Remember seesaws? Those things were great. But there was often a problem.
Suppose there's a big kid on one side and a smaller kid on the other side. The seesaw just stays in one position: big kid on the ground, smaller kid up in the air. No fun. After a few different tries, you probably realized that moving the big kid in toward the center made it possible to rock a little. Move the big kid even more and you can achieve balance. Now the seesaw works.
What's going on here? The answer is in the "center of mass." The center of mass is a point somewhere along the plank that holds the two kids where their average weight falls. If you can get the center of mass to be over the pivot point, the seesaw will be balanced.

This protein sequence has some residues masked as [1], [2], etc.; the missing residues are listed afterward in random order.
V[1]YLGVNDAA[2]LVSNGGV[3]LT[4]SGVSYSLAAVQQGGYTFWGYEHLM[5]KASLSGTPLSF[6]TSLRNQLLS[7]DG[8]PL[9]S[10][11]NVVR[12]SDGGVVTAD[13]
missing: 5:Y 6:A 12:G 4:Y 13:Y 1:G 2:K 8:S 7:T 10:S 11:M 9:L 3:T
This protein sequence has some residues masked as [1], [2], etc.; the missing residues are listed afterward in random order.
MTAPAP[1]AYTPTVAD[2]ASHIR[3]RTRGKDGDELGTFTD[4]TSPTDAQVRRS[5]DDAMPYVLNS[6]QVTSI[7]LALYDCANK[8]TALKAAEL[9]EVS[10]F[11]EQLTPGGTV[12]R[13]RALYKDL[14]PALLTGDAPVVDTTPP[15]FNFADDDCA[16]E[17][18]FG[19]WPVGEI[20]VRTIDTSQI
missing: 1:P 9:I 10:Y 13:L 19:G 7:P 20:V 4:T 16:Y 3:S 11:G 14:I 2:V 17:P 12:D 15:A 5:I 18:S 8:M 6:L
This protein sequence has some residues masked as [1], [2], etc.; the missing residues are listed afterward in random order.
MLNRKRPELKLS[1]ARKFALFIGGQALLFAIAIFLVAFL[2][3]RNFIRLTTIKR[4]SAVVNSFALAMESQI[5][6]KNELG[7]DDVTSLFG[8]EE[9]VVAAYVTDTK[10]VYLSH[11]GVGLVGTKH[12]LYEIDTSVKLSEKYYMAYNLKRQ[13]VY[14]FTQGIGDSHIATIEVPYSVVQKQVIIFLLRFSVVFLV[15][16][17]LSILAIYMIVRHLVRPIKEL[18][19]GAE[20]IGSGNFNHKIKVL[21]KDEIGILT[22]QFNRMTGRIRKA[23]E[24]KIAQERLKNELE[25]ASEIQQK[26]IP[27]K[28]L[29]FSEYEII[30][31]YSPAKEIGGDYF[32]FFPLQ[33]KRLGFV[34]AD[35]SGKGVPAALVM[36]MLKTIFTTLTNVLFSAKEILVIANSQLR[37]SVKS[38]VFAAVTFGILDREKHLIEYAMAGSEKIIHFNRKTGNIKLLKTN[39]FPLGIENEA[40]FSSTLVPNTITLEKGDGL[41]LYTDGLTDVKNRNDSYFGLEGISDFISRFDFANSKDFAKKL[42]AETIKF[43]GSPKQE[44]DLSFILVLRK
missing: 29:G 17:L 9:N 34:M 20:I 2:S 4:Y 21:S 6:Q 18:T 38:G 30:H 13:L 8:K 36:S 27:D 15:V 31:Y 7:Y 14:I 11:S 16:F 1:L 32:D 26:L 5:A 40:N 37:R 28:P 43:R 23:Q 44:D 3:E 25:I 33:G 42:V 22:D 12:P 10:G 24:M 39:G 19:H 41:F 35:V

There's a simple way to figure out where the center of mass is. If the big kid is two times as heavy as the little kid, then their mutual center of mass will be two times closer to the big kid than to the little kid. Three times heavier and the center of mass will be three times closer. And so on.
So the reason the heavy kid sits on the ground while the light kid is up in the air is that their mutual center of mass is on the heavy kid's side of the pivot. To make the seesaw work, the heavy kid must push that center of mass forward until it just touches the pivot. Then their average weight pushes right on the middle, letting the ends rock up and down.